ROGERS PARK — A Rogers Park shelter for women and children will soon undergo a much-needed rehab after operating the last 30 years out of an auto garage.
New Life Interim Housing in Rogers Park held a ceremonial groundbreaking Wednesday at its North Paulina shelter, where it houses women and children in a one-room auto shop built in the 1920s.
The shelter works with families who need temporary housing — up to 120 days — and offers them job training, legal help and assistance finding permanent housing.
The facility has allowed nonprofit Good News Partners to offer much needed housing and social services for families, but its building fell into disrepair. Thanks to the help of local businesses and a fundraising push by neighbors, the nonprofit is now able to rehabilitate its shelter to provide a more dignified and beneficial stay, shelter and nonprofit officials said.
“This is a place where dignity is restored, where hope is given,” said Kelvin Johnson, the longtime program director of New Life Interim Housing. “I feel it in my heart that we have to continue the legacy.”
New Life Interim Shelter celebrated 30 years of providing families a place to stay during tough times this year. In 1991, the nonprofit Good News Partners opened the shelter on Paulina Street north of Howard Street, adding to its portfolio of affordable housing in the neighborhood.
The building hasn’t received many upgrades since then.
The 5,000-square-foot building is held up by a leaky bow truss roof. Its lack of interior walls makes the building drafty in the winter. Its lack of air conditioning and windows makes it sweltering in the summer, though industrial-sized fans help produce a breeze.
Off the shelter’s main room, the only bathroom has four shower stalls, but only two currently work and the bathroom is not accessible to those with disabilities.
A renovation has long been in the works, and shelter officials launched a final fundraising push this summer so it could begin the work.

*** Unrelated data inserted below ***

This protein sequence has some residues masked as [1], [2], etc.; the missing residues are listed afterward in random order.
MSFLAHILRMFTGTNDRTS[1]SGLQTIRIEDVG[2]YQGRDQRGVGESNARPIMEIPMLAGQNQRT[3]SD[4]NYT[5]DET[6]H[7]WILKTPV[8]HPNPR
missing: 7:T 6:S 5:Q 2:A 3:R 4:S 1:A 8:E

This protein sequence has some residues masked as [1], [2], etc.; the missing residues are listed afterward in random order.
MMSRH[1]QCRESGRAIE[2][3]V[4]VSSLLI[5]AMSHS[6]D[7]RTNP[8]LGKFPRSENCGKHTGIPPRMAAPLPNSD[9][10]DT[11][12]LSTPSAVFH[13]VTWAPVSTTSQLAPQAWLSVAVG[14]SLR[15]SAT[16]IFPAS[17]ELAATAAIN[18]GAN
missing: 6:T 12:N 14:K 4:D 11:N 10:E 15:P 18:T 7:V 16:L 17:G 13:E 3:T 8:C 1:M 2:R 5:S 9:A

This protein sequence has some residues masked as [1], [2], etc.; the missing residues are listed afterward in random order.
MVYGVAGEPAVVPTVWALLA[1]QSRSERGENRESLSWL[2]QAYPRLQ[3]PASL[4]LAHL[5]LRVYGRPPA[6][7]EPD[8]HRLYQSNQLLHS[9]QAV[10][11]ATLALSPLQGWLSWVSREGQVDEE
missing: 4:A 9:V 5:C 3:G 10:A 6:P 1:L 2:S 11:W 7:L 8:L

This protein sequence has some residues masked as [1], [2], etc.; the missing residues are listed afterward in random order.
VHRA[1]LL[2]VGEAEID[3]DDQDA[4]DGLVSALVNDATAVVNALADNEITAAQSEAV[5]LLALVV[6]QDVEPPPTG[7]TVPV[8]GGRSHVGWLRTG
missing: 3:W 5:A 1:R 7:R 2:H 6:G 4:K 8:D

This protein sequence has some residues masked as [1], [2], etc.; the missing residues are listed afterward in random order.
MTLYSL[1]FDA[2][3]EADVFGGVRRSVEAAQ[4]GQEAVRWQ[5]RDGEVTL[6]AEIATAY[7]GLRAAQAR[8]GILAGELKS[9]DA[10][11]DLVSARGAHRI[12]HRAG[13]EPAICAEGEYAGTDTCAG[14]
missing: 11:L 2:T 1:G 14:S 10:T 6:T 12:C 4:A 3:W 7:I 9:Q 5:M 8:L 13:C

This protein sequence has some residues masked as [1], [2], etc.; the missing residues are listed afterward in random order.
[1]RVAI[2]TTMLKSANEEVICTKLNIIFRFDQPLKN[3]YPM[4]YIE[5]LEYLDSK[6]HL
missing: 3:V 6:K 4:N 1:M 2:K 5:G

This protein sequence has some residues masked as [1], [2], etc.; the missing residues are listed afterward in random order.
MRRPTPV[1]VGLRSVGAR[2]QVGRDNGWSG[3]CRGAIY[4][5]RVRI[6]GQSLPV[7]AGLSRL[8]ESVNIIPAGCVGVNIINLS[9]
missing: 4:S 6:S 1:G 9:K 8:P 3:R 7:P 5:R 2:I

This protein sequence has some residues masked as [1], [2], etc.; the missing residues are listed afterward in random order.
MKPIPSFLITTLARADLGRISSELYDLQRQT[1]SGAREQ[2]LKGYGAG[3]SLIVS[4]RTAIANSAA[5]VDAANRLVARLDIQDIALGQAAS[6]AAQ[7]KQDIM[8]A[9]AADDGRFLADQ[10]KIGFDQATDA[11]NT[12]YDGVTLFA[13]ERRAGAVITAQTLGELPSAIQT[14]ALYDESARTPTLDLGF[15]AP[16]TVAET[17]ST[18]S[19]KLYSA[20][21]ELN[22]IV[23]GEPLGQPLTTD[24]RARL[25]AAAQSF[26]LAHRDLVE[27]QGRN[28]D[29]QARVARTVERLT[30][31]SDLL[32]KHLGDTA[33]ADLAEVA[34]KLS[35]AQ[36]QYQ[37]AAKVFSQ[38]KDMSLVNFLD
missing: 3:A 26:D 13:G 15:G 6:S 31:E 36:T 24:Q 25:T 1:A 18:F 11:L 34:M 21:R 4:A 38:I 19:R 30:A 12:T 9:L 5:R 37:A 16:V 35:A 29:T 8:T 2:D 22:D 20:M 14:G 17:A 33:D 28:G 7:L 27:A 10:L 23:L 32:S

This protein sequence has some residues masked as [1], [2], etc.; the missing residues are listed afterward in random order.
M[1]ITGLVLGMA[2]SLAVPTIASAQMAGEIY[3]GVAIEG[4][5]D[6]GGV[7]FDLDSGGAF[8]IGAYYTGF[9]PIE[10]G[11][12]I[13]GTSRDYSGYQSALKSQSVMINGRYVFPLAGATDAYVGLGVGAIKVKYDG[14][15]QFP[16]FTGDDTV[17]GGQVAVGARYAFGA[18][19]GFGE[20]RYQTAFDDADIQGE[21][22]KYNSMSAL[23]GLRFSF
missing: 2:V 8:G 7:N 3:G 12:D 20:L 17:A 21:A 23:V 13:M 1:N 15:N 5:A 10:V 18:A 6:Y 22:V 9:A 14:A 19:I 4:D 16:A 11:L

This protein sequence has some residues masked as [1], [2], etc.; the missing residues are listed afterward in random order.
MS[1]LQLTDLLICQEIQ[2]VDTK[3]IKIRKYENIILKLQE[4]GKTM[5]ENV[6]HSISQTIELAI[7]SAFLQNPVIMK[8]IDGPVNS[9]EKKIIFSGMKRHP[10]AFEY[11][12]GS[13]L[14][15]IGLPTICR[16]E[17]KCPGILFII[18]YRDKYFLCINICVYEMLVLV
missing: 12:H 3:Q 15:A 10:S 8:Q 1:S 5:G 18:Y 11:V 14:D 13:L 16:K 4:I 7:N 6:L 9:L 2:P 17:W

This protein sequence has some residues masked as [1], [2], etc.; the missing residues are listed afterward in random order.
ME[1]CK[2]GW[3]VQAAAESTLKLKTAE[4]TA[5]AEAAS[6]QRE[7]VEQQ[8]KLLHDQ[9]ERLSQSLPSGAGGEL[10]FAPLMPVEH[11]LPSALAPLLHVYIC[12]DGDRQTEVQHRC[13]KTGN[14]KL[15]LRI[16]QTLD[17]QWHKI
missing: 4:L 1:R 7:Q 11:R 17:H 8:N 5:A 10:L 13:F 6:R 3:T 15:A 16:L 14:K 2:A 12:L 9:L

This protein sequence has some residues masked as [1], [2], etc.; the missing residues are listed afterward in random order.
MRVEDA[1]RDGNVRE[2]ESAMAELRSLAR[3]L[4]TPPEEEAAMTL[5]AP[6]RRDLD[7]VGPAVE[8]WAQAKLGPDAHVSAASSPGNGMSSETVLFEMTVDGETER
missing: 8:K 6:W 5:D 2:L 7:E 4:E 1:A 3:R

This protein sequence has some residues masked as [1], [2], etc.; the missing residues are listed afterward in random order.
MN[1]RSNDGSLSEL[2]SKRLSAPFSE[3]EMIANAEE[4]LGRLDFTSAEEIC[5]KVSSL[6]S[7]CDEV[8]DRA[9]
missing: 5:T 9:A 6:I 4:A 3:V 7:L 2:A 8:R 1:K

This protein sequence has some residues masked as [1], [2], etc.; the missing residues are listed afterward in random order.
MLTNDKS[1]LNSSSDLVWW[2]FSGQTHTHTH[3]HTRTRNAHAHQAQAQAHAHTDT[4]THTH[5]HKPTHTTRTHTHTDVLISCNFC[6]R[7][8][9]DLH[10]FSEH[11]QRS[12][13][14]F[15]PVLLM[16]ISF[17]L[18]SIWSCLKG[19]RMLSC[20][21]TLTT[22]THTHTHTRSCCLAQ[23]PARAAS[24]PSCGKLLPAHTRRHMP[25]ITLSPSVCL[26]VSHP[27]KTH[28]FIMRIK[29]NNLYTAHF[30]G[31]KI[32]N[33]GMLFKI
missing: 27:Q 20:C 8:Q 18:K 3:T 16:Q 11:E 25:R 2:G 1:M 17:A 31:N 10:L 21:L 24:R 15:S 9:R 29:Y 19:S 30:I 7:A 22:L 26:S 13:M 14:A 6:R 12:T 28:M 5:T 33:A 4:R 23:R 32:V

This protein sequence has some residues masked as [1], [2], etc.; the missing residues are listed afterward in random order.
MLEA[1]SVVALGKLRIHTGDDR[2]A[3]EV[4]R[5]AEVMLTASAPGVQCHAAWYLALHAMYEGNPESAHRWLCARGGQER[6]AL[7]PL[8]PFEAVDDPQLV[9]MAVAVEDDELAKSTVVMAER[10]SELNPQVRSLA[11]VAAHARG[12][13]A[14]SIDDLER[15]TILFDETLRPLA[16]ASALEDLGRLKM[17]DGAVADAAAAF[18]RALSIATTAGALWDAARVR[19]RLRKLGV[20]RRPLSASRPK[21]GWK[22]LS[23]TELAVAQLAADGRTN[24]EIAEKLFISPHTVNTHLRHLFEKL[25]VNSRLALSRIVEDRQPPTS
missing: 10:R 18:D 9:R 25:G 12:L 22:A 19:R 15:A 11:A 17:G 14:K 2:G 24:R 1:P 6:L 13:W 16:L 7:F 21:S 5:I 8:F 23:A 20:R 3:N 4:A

Since then, Good News Partners has raised about $100,000 for the project, bringing its total raised to $450,000, said Jan Hubbard, the former executive director of Good News Partners who is now helping to lead the renovation effort.
The renovation project will cost about $650,000. The nonprofit took out a loan to finance the rest of the project and is still fundraising to cover that debt, Hubbard and other officials said.
The project would cost significantly more if not for the donated materials and labor, officials said.
All the new kitchen cabinets and lounge furniture have been donated. A local lumberyard is supplying wood at-cost. Chicago nonprofit Designs 4 Dignity contributed pro-bono design work.
“When we’ve asked for help, people have responded,” said Dana Teeter, another volunteer helping to raise funds. “That says so much. It’s helping us to continue offering the services we do, but on a next level.”
Work on the project will begin as city permits are secured, officials said. The build out will take about three months.
In the meantime, New Life has moved about 20 of its residents to the Jonquil Hotel, a single-room occupancy building owned by Good News Partners.
Once finished, New Life will have a new reception area, intake offices, computer lab, play room, dining room and kitchen. It will have eight, fully accessible single-stall bathrooms with their own showers. New heating, cooling and electrical will be installed.
“When we’re done, it’ll be like a whole new building,” Hubbard said.
To donate to New Life’s shelter rehab project, click here.
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